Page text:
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Thrill Collins' top tips for live streaming your gig

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On Friday 20 March at 8pm over 4,500 viewers tuned in to watch Thrill Collins perform live from their home.

The band decided to host the (in your own) house party following the UK-wide lockdown due to the coronavirus pandemic. The online gig also raised over £6,500 for Youth Music, Coppa Feel and Reverse Rett! 

With more live streams taking place across the world, music is proving to be a huge support for people during this crisis. Read on to find out about Thrill Collins' experience going online, and their top tips for streaming a gig.

Please note that Thrill Collins held their online gig before the official government social distancing advice was announced on Monday 23 March. If you don't live with your bandmates, please don't visit them! Now's the time to perfect your solo sets, or to form a band with your flatmates/family/pets.

Tell us a bit about the band. How long have you been gigging for, and who came up with the name?

We’ve been gigging for about 10 years and actually came up with the name by accident!

We actually had our first gig before our first rehearsal, so we were practicing ahead of our second gig when we realised we needed a name.

Rob said “How about Thrill Collins?” and I laughed – we took the rest of the day off after that.

Why did you decide to host a gig online?

Like everyone else we’ve been watching the news and seeing how many people were either self-isolating or distancing themselves socially and thought there must be a way to get everyone in their houses doing the same thing at the same time.

We didn’t want to just do a livestream, we really wanted people to make their own parties in their own homes, then ‘let us in’ by way of the internet.

We posted about the idea on our socials and the response was overwhelming, so we set about organising.

It must have been different playing when you can't see your audience! What was it like to play to an online crowd?

It was very strange! A lot of musicians feed off the energy of our audience when they perform, so without that direct feedback we definitely felt the disconnection as first.

Within about ten minutes of starting the broadcast we could see the donations climbing and a near constant stream of chat on the screens in front of us, so that created a very different kind of excitement and really gave us a great sense of how the gig was going.

tiled squares showing people watching the thrill collins gig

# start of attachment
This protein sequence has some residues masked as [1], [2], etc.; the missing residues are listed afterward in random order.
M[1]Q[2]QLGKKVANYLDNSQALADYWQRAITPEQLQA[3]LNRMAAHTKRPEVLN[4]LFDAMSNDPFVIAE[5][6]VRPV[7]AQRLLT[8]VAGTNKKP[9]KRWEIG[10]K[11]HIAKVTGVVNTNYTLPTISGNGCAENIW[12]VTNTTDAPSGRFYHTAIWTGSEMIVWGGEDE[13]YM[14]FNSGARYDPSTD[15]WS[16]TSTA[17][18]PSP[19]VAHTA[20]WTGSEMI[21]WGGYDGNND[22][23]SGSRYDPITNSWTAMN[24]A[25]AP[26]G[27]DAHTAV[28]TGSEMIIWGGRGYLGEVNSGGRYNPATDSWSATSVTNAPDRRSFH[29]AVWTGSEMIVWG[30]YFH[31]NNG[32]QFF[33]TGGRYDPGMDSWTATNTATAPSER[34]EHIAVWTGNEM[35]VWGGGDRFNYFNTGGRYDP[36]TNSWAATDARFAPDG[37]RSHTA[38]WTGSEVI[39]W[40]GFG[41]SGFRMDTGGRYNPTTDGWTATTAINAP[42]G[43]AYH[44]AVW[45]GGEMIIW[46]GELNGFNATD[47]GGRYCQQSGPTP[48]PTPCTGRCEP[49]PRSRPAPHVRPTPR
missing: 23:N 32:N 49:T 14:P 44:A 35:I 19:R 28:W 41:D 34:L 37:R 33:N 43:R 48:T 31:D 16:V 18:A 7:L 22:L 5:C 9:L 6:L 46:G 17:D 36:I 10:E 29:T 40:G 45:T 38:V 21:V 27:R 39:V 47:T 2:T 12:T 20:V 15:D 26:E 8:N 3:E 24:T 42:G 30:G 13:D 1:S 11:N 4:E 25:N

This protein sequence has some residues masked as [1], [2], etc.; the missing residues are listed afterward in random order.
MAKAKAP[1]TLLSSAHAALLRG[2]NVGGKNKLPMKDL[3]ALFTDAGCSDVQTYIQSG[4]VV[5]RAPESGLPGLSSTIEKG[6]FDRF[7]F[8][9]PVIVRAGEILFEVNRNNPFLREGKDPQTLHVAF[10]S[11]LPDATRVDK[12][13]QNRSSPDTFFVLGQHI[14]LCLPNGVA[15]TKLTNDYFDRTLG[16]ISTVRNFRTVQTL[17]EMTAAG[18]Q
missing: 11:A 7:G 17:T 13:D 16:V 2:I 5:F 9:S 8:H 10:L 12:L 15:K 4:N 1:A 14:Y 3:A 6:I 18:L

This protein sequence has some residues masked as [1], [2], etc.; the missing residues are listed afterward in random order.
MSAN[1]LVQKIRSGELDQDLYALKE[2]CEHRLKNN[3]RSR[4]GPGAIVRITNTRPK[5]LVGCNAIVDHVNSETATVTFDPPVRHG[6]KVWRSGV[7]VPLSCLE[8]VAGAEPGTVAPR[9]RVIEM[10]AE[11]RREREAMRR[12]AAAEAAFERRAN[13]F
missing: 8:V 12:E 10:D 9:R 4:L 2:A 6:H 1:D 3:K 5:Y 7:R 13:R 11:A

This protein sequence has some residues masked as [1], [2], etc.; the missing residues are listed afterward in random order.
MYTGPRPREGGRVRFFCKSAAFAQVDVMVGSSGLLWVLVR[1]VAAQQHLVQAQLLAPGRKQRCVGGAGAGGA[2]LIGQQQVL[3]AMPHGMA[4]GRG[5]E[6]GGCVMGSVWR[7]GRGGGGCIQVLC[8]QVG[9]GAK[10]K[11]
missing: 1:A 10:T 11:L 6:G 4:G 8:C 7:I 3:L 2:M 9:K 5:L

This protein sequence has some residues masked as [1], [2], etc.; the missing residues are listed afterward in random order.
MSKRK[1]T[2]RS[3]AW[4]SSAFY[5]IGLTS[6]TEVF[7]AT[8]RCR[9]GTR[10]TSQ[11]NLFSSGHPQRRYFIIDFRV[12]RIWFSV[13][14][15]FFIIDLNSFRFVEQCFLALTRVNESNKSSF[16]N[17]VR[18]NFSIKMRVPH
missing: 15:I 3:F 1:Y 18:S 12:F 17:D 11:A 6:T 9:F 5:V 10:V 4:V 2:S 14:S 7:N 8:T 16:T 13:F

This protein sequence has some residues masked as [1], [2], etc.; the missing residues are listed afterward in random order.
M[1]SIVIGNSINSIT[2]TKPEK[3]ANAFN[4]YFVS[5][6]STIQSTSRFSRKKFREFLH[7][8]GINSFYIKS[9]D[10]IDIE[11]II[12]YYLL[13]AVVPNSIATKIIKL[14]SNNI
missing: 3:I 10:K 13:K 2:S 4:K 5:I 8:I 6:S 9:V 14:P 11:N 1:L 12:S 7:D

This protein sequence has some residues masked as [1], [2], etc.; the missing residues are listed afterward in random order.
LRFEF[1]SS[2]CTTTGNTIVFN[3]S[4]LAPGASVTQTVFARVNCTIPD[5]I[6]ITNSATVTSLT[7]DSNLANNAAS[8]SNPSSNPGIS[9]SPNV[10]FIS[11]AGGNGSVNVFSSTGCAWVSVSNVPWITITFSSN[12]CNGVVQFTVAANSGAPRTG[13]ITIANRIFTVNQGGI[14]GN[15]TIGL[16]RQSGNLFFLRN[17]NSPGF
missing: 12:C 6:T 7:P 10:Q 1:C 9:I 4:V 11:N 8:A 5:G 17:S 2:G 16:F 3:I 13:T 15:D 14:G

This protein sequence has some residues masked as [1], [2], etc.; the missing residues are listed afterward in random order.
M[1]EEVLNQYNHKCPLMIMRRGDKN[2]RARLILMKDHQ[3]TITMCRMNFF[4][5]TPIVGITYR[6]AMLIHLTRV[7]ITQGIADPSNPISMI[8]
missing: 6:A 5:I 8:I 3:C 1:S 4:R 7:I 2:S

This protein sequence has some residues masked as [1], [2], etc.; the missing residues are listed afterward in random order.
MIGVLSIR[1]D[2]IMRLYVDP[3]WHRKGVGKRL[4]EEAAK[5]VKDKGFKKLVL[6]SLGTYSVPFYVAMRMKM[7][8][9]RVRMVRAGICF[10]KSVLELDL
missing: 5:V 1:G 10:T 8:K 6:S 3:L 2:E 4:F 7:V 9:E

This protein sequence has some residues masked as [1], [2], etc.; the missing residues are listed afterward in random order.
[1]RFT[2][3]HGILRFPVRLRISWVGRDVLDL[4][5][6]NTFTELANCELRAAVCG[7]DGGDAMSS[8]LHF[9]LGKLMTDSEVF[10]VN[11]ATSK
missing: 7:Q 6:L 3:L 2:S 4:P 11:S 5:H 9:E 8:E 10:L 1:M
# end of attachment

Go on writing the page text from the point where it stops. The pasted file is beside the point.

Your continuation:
What did you enjoy most about the gig?

As much as we love performing (and that would be an easy answer!) in truth it has been the hundreds and hundreds of pictures, messages and videos that people sent us.

Families, friends, pets, festivals-in-front-rooms, fairy lit dens, pubs-in-the-garden, disco balls in kitchens – it was incredible seeing the weird and wonderful ways people chose to get involved.

One group even had a 25-way group party going throughout the live stream!

The gig was a huge success - do you have any top tips for streaming a gig online?

Yes! Here’s our top 5:

1) Keep it simple

Choose a time, place and platform and stick to it.

2) Have a run through of your set

We tested our audio mix and video quality almost a dozen times before pressing the ‘go’ button so we knew it would all look at sound great once we started

3) Be different

There are a lot of artists and bands livestreaming now which is fantastic, but to make yours stand out try to find something a bit different in what you do or how you’re doing it. Our livestream was focused on people having house parties rather than watching us perform – we think this is why it may have been so popular!

4) Think about your audience

We’ve always felt it’s a privilege if someone spends their time or money on your music, so we always try to think of them first. You will know your audience best, so think about the best way to engage with them before you get started with the planning.

5) Don’t be scared!

There are loads of different ways to plan and broadcast livestream, but it’s probably worth just jumping in and giving it a go. We had never done a livestream before last Friday and we ended up with over 4K viewers during the two hours as well as fundraising six times our original target. Part of the fun of the internet is sometimes you just don’t know what’s going to happen.

Do you have any plans to stream future gigs?

Yes, we have been talking with a particularly awesome festival about a particularly awesome idea that we can’t reveal quite yet, but for now we’re just going to be good boys and stay at home with our families. 

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